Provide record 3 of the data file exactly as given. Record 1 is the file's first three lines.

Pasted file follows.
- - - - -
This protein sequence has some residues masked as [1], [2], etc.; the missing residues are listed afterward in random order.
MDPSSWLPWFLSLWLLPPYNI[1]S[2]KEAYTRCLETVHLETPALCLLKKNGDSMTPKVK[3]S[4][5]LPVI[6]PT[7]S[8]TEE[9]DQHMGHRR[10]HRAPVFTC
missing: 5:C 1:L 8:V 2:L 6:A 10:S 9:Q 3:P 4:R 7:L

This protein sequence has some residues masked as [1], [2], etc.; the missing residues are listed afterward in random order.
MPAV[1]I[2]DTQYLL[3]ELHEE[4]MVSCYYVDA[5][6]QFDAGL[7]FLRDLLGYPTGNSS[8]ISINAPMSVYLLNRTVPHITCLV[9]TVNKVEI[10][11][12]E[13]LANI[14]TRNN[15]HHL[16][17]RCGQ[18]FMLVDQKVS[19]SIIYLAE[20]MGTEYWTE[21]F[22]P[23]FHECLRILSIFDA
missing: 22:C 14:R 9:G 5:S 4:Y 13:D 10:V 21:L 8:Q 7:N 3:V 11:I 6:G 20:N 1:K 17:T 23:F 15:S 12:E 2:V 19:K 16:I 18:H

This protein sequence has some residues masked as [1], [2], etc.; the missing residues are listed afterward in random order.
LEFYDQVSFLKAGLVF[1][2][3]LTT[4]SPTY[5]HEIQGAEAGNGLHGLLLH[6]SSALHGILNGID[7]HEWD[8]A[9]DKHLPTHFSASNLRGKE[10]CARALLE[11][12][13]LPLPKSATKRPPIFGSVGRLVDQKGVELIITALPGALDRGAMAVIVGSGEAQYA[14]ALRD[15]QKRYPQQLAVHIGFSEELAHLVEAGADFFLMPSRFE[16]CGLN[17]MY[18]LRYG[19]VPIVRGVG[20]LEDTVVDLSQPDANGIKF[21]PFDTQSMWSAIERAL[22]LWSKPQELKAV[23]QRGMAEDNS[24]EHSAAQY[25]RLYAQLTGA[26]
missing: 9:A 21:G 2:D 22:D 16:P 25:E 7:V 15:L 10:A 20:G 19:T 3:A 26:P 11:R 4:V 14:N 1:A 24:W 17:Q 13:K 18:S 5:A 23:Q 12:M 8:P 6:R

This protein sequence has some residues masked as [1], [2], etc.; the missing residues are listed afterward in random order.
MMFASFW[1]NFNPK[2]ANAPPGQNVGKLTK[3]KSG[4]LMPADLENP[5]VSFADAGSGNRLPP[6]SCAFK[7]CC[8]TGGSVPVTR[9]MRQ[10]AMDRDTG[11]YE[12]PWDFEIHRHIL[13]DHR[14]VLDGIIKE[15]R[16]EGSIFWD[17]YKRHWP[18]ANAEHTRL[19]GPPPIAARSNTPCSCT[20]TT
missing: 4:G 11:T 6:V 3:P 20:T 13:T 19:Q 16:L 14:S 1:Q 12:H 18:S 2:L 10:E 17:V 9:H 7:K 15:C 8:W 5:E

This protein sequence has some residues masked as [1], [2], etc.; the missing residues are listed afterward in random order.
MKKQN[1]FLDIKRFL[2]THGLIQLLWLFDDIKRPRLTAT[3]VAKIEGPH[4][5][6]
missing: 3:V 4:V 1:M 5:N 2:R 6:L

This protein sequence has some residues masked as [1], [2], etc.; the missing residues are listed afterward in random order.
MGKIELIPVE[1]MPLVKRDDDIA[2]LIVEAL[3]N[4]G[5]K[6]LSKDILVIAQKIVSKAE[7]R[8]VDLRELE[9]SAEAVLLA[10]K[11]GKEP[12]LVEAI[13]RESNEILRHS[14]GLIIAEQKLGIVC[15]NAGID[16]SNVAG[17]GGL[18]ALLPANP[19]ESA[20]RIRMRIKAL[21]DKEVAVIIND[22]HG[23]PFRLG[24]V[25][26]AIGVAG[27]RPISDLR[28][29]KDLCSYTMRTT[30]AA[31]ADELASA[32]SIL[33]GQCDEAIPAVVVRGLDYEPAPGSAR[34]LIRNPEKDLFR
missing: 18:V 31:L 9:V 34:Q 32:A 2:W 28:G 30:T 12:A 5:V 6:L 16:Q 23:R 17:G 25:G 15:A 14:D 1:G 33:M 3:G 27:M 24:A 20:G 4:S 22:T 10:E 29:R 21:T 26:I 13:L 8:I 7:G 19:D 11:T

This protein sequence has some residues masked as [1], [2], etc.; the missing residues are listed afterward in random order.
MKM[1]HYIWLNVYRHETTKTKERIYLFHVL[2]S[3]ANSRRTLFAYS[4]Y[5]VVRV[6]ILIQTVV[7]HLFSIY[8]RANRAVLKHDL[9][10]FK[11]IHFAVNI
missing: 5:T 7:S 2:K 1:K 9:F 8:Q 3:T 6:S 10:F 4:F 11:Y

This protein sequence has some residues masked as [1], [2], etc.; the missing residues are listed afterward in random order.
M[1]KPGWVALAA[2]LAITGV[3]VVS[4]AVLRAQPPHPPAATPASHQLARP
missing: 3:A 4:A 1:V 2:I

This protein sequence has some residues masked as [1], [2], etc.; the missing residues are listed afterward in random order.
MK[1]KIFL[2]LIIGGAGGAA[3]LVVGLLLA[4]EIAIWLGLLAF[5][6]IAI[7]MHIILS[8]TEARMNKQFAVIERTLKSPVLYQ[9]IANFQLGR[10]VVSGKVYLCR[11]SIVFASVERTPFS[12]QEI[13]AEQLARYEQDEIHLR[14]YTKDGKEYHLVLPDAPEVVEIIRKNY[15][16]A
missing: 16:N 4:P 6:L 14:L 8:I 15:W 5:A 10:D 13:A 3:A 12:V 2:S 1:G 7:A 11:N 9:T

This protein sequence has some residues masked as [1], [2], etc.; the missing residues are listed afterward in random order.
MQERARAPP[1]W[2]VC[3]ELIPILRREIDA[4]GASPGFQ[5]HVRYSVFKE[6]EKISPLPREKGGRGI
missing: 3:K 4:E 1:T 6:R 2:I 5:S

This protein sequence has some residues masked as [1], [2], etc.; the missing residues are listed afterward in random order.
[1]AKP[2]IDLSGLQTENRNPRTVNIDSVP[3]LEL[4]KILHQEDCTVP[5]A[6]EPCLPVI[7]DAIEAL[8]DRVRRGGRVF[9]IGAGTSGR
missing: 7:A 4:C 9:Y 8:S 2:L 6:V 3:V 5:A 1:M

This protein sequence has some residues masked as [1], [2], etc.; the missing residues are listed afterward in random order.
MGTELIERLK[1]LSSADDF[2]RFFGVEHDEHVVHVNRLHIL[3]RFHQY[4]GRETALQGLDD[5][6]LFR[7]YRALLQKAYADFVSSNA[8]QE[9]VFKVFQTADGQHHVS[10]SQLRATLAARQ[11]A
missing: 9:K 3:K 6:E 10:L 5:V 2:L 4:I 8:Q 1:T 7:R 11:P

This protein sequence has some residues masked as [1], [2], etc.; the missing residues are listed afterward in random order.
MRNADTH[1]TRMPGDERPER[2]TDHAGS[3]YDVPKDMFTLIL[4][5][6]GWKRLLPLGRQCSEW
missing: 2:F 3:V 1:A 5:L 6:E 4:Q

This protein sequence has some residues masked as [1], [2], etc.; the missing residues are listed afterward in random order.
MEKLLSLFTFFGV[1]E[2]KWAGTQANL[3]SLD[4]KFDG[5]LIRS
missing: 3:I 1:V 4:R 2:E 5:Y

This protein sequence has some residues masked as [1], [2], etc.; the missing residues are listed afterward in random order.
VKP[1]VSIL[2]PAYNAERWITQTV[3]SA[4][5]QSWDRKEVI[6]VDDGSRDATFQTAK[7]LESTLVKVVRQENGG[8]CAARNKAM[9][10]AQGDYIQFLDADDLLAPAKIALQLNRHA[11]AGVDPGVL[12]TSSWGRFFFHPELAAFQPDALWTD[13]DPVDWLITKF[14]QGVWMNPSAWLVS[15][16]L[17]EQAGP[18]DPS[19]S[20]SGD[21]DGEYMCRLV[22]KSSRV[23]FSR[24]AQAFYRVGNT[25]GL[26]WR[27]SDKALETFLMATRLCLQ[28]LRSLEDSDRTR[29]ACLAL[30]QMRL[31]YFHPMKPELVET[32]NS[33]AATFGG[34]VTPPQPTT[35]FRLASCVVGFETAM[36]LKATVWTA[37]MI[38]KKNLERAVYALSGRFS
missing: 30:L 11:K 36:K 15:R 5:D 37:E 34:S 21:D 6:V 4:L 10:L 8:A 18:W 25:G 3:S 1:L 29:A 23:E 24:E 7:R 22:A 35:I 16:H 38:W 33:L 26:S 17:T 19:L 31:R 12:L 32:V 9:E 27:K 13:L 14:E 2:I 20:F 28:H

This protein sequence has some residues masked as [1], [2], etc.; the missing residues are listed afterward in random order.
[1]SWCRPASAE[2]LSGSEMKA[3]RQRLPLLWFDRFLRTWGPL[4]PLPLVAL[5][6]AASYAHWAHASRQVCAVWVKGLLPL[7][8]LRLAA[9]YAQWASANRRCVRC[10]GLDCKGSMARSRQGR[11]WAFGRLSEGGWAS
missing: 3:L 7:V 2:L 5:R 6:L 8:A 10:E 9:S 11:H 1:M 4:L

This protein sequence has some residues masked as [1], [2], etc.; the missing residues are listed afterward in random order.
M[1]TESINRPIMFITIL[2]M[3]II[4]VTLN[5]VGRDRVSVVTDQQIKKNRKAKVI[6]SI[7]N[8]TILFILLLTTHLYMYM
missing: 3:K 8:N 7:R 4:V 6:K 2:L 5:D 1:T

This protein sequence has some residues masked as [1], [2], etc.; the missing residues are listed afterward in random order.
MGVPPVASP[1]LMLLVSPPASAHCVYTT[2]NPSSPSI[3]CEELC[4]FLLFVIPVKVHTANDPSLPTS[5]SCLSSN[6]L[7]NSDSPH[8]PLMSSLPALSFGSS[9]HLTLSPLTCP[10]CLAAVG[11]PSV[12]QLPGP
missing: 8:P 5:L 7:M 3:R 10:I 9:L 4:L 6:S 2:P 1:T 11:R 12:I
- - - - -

This protein sequence has some residues masked as [1], [2], etc.; the missing residues are listed afterward in random order.
LEFYDQVSFLKAGLVF[1][2][3]LTT[4]SPTY[5]HEIQGAEAGNGLHGLLLH[6]SSALHGILNGID[7]HEWD[8]A[9]DKHLPTHFSASNLRGKE[10]CARALLE[11][12][13]LPLPKSATKRPPIFGSVGRLVDQKGVELIITALPGALDRGAMAVIVGSGEAQYA[14]ALRD[15]QKRYPQQLAVHIGFSEELAHLVEAGADFFLMPSRFE[16]CGLN[17]MY[18]LRYG[19]VPIVRGVG[20]LEDTVVDLSQPDANGIKF[21]PFDTQSMWSAIERAL[22]LWSKPQELKAV[23]QRGMAEDNS[24]EHSAAQY[25]RLYAQLTGA[26]
missing: 9:A 21:G 2:D 22:D 16:P 25:E 7:V 15:L 10:A 20:G 19:T 3:A 26:P 11:R 4:V 14:N 1:A 24:W 17:Q 13:K 18:S 5:A 23:Q 12:M 8:P 6:R